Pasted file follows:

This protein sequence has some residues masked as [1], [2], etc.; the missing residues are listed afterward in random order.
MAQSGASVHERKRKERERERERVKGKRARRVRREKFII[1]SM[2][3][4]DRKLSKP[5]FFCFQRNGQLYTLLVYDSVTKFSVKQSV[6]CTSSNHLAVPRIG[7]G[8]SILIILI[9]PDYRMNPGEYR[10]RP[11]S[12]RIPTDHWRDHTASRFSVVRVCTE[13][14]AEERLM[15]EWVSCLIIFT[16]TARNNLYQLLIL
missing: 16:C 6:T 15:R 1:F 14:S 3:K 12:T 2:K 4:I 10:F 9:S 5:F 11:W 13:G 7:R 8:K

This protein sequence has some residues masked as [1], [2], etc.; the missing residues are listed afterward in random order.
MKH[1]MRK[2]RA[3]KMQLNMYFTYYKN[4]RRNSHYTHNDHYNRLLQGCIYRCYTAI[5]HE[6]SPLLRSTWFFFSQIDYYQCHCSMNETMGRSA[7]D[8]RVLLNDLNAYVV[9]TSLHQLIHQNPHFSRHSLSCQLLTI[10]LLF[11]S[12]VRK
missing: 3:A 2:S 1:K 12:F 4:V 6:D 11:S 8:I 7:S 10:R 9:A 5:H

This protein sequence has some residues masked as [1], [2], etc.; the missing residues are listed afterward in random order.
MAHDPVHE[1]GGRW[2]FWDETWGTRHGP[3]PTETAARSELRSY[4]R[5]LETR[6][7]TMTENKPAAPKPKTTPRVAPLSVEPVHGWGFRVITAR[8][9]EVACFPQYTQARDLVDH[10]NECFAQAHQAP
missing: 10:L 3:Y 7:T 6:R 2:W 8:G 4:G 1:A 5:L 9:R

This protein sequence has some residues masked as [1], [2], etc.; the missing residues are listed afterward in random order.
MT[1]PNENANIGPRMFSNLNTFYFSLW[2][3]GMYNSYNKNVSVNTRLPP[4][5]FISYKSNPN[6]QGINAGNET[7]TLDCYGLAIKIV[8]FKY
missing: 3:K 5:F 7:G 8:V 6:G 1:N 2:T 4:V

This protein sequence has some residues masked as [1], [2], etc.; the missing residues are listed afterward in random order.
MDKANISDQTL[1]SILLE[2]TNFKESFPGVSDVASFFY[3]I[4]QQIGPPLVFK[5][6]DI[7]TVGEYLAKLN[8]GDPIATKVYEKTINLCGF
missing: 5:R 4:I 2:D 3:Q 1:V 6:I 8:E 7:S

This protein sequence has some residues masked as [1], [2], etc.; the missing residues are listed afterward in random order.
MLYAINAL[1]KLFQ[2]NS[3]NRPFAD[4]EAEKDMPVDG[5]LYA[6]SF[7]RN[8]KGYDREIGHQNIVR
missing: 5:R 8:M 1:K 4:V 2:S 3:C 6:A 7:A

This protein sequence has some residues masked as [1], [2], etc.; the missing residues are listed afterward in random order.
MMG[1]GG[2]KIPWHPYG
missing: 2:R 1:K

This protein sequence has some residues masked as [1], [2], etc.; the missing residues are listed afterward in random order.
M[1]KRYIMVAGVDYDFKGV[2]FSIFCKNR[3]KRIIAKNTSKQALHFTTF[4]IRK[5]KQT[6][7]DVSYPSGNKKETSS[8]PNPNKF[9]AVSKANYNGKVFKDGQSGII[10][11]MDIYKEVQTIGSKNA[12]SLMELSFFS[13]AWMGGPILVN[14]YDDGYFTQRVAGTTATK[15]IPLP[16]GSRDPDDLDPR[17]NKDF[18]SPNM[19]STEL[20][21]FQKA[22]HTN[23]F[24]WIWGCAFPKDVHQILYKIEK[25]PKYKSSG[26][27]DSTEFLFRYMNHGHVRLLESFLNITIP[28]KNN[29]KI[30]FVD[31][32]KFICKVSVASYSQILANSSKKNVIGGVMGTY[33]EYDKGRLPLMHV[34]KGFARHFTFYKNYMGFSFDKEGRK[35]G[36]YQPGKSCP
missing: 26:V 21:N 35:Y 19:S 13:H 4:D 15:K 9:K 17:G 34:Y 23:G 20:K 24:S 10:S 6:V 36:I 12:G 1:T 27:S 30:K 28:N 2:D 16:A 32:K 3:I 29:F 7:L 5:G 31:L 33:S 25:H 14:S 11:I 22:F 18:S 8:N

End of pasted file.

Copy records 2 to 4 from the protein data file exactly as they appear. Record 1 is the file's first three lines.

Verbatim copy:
This protein sequence has some residues masked as [1], [2], etc.; the missing residues are listed afterward in random order.
MKH[1]MRK[2]RA[3]KMQLNMYFTYYKN[4]RRNSHYTHNDHYNRLLQGCIYRCYTAI[5]HE[6]SPLLRSTWFFFSQIDYYQCHCSMNETMGRSA[7]D[8]RVLLNDLNAYVV[9]TSLHQLIHQNPHFSRHSLSCQLLTI[10]LLF[11]S[12]VRK
missing: 3:A 2:S 1:K 12:F 4:V 6:D 11:S 8:I 7:S 10:R 9:A 5:H

This protein sequence has some residues masked as [1], [2], etc.; the missing residues are listed afterward in random order.
MAHDPVHE[1]GGRW[2]FWDETWGTRHGP[3]PTETAARSELRSY[4]R[5]LETR[6][7]TMTENKPAAPKPKTTPRVAPLSVEPVHGWGFRVITAR[8][9]EVACFPQYTQARDLVDH[10]NECFAQAHQAP
missing: 10:L 3:Y 7:T 6:R 2:W 8:G 4:G 1:A 5:L 9:R

This protein sequence has some residues masked as [1], [2], etc.; the missing residues are listed afterward in random order.
MT[1]PNENANIGPRMFSNLNTFYFSLW[2][3]GMYNSYNKNVSVNTRLPP[4][5]FISYKSNPN[6]QGINAGNET[7]TLDCYGLAIKIV[8]FKY
missing: 3:K 5:F 7:G 8:V 6:G 1:N 2:T 4:V